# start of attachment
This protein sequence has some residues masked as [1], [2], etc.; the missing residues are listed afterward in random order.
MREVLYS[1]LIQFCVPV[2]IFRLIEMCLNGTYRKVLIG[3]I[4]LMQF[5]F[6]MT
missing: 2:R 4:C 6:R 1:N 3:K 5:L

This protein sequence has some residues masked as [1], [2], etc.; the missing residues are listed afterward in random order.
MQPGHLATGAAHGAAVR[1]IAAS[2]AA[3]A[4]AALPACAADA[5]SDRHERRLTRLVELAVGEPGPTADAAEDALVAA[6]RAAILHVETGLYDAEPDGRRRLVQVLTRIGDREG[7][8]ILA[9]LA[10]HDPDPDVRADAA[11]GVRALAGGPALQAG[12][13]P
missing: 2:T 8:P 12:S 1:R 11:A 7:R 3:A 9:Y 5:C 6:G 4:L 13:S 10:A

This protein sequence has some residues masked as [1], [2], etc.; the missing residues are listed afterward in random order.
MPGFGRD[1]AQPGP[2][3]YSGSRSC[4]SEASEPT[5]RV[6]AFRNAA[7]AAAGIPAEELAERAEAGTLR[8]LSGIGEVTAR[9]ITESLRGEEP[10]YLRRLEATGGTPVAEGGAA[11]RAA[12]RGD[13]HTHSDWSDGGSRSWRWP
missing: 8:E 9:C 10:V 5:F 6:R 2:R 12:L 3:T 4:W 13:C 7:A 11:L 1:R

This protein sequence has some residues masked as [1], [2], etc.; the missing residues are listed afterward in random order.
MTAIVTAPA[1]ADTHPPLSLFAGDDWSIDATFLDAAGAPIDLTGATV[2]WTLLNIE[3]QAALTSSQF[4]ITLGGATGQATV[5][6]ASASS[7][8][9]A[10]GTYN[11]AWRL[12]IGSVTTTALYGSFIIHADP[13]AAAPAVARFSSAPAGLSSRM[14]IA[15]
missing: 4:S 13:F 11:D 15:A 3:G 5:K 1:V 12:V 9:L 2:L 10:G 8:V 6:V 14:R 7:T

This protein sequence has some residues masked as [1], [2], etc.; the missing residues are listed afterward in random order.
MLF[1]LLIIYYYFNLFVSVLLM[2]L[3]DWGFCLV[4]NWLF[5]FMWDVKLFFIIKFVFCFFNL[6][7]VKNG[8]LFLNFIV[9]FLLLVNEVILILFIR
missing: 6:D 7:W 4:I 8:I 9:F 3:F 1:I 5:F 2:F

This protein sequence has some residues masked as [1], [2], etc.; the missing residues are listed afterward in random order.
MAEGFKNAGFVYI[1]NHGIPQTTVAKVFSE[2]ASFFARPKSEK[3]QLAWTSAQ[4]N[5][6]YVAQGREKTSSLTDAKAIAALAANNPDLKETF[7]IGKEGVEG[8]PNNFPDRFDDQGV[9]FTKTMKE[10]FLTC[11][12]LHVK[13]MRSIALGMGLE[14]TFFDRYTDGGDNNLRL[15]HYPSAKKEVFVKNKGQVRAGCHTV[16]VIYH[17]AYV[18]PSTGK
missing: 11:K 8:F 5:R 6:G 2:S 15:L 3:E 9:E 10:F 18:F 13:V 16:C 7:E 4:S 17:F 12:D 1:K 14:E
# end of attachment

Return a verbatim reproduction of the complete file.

This protein sequence has some residues masked as [1], [2], etc.; the missing residues are listed afterward in random order.
MREVLYS[1]LIQFCVPV[2]IFRLIEMCLNGTYRKVLIG[3]I[4]LMQF[5]F[6]MT
missing: 2:R 4:C 6:R 1:N 3:K 5:L

This protein sequence has some residues masked as [1], [2], etc.; the missing residues are listed afterward in random order.
MQPGHLATGAAHGAAVR[1]IAAS[2]AA[3]A[4]AALPACAADA[5]SDRHERRLTRLVELAVGEPGPTADAAEDALVAA[6]RAAILHVETGLYDAEPDGRRRLVQVLTRIGDREG[7][8]ILA[9]LA[10]HDPDPDVRADAA[11]GVRALAGGPALQAG[12][13]P
missing: 2:T 8:P 12:S 1:R 11:A 7:R 3:A 9:Y 5:C 6:G 4:L 13:S 10:A

This protein sequence has some residues masked as [1], [2], etc.; the missing residues are listed afterward in random order.
MPGFGRD[1]AQPGP[2][3]YSGSRSC[4]SEASEPT[5]RV[6]AFRNAA[7]AAAGIPAEELAERAEAGTLR[8]LSGIGEVTAR[9]ITESLRGEEP[10]YLRRLEATGGTPVAEGGAA[11]RAA[12]RGD[13]HTHSDWSDGGSRSWRWP
missing: 8:E 9:C 10:V 5:F 6:R 2:R 12:L 3:T 4:W 13:C 7:A 11:L 1:R

This protein sequence has some residues masked as [1], [2], etc.; the missing residues are listed afterward in random order.
MTAIVTAPA[1]ADTHPPLSLFAGDDWSIDATFLDAAGAPIDLTGATV[2]WTLLNIE[3]QAALTSSQF[4]ITLGGATGQATV[5][6]ASASS[7][8][9]A[10]GTYN[11]AWRL[12]IGSVTTTALYGSFIIHADP[13]AAAPAVARFSSAPAGLSSRM[14]IA[15]
missing: 4:S 13:F 11:D 15:A 3:G 5:K 1:V 12:V 9:L 2:L 10:G 8:V 6:V 14:R 7:T

This protein sequence has some residues masked as [1], [2], etc.; the missing residues are listed afterward in random order.
MLF[1]LLIIYYYFNLFVSVLLM[2]L[3]DWGFCLV[4]NWLF[5]FMWDVKLFFIIKFVFCFFNL[6][7]VKNG[8]LFLNFIV[9]FLLLVNEVILILFIR
missing: 6:D 7:W 4:I 8:I 9:F 3:F 1:I 5:F 2:F

This protein sequence has some residues masked as [1], [2], etc.; the missing residues are listed afterward in random order.
MAEGFKNAGFVYI[1]NHGIPQTTVAKVFSE[2]ASFFARPKSEK[3]QLAWTSAQ[4]N[5][6]YVAQGREKTSSLTDAKAIAALAANNPDLKETF[7]IGKEGVEG[8]PNNFPDRFDDQGV[9]FTKTMKE[10]FLTC[11][12]LHVK[13]MRSIALGMGLE[14]TFFDRYTDGGDNNLRL[15]HYPSAKKEVFVKNKGQVRAGCHTV[16]VIYH[17]AYV[18]PSTGK
missing: 11:K 8:F 5:R 6:G 2:S 15:L 3:E 9:E 10:F 18:F 13:V 16:C 7:E 4:S 17:F 12:D 1:K 14:E